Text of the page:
Equitable Distribution in Florida is governed by Florida Statute §61.075. Equitable Distribution is the division of the parties’ marital assets and liabilities. It is not an equal distribution (½ of the house, ½ of the car, ½ of the 401K) but rather, equitable distribution, namely, a fair distribution to each party (one party gets the house as it is of the same value as the car and 401K, which the other party keeps).
The division of assets and liabilities is an important decision, as it cannot be reversed.
If the Court is forced to determine how your property is to be divided then the process has multiple steps: First, the Court must set aside those assets and liabilities that are not marital, as those cannot be considered by the Court in determining Equitable Distribution. What is included in “marital” assets and liabilities?
- Assets acquired and liabilities incurred during the marriage, individually by either spouse or jointly by them.
- The enhancement in value and appreciation of nonmarital assets resulting either from the efforts of either party during the marriage or from the contribution to or expenditure thereon of marital funds or other forms of marital assets, or both.
- Interspousal gifts during the marriage.
- All vested and nonvested benefits, rights, and funds accrued during the marriage in retirement, pension, profit-sharing, annuity, deferred compensation, and insurance plans and programs.
- All real property held by the parties as tenants by the entireties, whether acquired prior to or during the marriage, shall be presumed to be a marital asset. If, in any case, a party makes a claim to the contrary, the burden of proof shall be on the party asserting the claim that the subject property, or some portion thereof, is non marital.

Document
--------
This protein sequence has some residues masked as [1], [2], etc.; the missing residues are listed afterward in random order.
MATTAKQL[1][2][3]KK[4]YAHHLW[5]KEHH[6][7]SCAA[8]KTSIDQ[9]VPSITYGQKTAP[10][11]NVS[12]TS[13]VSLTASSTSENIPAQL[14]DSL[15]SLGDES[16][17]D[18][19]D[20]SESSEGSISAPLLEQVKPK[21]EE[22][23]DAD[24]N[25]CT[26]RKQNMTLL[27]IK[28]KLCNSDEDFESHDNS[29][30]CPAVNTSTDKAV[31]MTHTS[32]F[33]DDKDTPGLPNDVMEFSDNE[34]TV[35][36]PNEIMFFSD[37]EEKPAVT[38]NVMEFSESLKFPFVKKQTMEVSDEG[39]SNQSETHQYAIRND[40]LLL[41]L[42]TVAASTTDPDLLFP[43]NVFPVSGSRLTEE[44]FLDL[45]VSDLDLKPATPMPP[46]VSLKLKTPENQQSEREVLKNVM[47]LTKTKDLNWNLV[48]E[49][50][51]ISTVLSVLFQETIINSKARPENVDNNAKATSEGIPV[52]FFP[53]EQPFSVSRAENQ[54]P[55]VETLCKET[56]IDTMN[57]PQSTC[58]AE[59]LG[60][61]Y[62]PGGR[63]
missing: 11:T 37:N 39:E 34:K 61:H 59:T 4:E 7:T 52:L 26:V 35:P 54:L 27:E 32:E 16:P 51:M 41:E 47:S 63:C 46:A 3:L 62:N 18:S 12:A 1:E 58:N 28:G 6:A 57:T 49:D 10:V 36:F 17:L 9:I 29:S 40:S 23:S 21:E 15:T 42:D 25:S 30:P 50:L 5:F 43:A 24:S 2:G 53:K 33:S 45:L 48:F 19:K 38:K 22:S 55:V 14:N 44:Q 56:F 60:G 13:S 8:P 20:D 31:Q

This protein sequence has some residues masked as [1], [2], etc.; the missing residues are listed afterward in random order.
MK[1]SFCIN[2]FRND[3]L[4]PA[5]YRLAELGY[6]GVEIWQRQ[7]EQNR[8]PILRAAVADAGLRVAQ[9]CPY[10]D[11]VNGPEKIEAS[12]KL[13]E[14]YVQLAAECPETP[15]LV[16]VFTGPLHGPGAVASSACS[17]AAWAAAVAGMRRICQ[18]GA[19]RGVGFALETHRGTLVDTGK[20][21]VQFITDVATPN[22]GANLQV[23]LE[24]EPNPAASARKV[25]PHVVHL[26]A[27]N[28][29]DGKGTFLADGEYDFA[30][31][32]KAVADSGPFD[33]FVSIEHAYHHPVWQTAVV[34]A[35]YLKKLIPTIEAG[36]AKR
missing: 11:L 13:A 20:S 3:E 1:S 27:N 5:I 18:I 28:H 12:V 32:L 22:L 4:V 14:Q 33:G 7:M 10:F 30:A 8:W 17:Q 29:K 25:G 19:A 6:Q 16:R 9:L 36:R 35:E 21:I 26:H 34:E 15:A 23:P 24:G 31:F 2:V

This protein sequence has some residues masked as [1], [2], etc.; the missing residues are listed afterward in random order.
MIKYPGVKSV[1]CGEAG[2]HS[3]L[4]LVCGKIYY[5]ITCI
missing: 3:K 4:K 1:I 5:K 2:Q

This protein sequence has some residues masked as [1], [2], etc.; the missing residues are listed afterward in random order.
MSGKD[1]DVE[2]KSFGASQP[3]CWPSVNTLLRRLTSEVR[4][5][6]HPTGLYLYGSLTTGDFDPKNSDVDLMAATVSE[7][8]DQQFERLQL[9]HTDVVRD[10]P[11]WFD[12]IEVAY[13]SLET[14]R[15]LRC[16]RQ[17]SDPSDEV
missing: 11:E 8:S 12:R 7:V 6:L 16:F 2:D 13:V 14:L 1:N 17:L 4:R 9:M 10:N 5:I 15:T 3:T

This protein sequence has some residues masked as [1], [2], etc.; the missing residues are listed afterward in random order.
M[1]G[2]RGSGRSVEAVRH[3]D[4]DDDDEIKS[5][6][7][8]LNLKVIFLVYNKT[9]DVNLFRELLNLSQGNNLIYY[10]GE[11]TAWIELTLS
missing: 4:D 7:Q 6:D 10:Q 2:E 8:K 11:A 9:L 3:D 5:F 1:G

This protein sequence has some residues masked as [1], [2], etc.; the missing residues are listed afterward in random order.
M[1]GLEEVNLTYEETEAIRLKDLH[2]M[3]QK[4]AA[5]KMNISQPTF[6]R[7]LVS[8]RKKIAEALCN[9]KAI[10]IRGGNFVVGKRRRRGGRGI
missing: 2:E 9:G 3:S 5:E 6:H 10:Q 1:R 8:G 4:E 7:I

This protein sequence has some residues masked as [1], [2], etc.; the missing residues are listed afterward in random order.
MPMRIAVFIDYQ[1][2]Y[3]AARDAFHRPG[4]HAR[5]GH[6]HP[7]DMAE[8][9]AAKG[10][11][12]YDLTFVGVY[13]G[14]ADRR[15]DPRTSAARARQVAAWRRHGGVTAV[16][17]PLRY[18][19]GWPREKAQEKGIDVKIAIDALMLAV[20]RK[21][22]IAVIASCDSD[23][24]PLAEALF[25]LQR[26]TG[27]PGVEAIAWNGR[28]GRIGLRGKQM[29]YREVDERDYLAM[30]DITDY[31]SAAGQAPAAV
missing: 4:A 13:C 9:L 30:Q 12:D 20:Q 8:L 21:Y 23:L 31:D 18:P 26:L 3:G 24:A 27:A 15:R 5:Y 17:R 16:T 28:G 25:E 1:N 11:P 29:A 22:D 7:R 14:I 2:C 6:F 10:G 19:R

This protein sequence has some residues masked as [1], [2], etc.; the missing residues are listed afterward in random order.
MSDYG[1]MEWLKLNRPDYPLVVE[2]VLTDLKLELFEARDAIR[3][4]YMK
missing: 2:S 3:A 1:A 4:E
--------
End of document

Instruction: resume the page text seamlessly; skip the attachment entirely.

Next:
- All personal property titled jointly by the parties as tenants by the entireties, whether acquired prior to or during the marriage, shall be presumed to be a marital asset. In the event a party makes a claim to the contrary, the burden of proof shall be on the party asserting the claim that the subject property, or some portion thereof, is nonmarital.
Nonmarital assets and liabilities include:
- Assets acquired and liabilities incurred by either party prior to the marriage, and assets acquired and liabilities incurred in exchange for such assets and liabilities;
- Assets acquired separately by either party by noninterspousal gift, bequest, devise, or descent, and assets acquired in exchange for such assets;
- All income derived from nonmarital assets during the marriage unless the income was treated, used, or relied upon by the parties as a marital asset;
- Assets and liabilities excluded from marital assets and liabilities by valid written agreement of the parties, and assets acquired and liabilities incurred in exchange for such assets and liabilities; and
- Any liability incurred by forgery or unauthorized signature of one spouse signing the name of the other spouse. Any such liability shall be a nonmarital liability only of the party having committed the forgery or having affixed the unauthorized signature.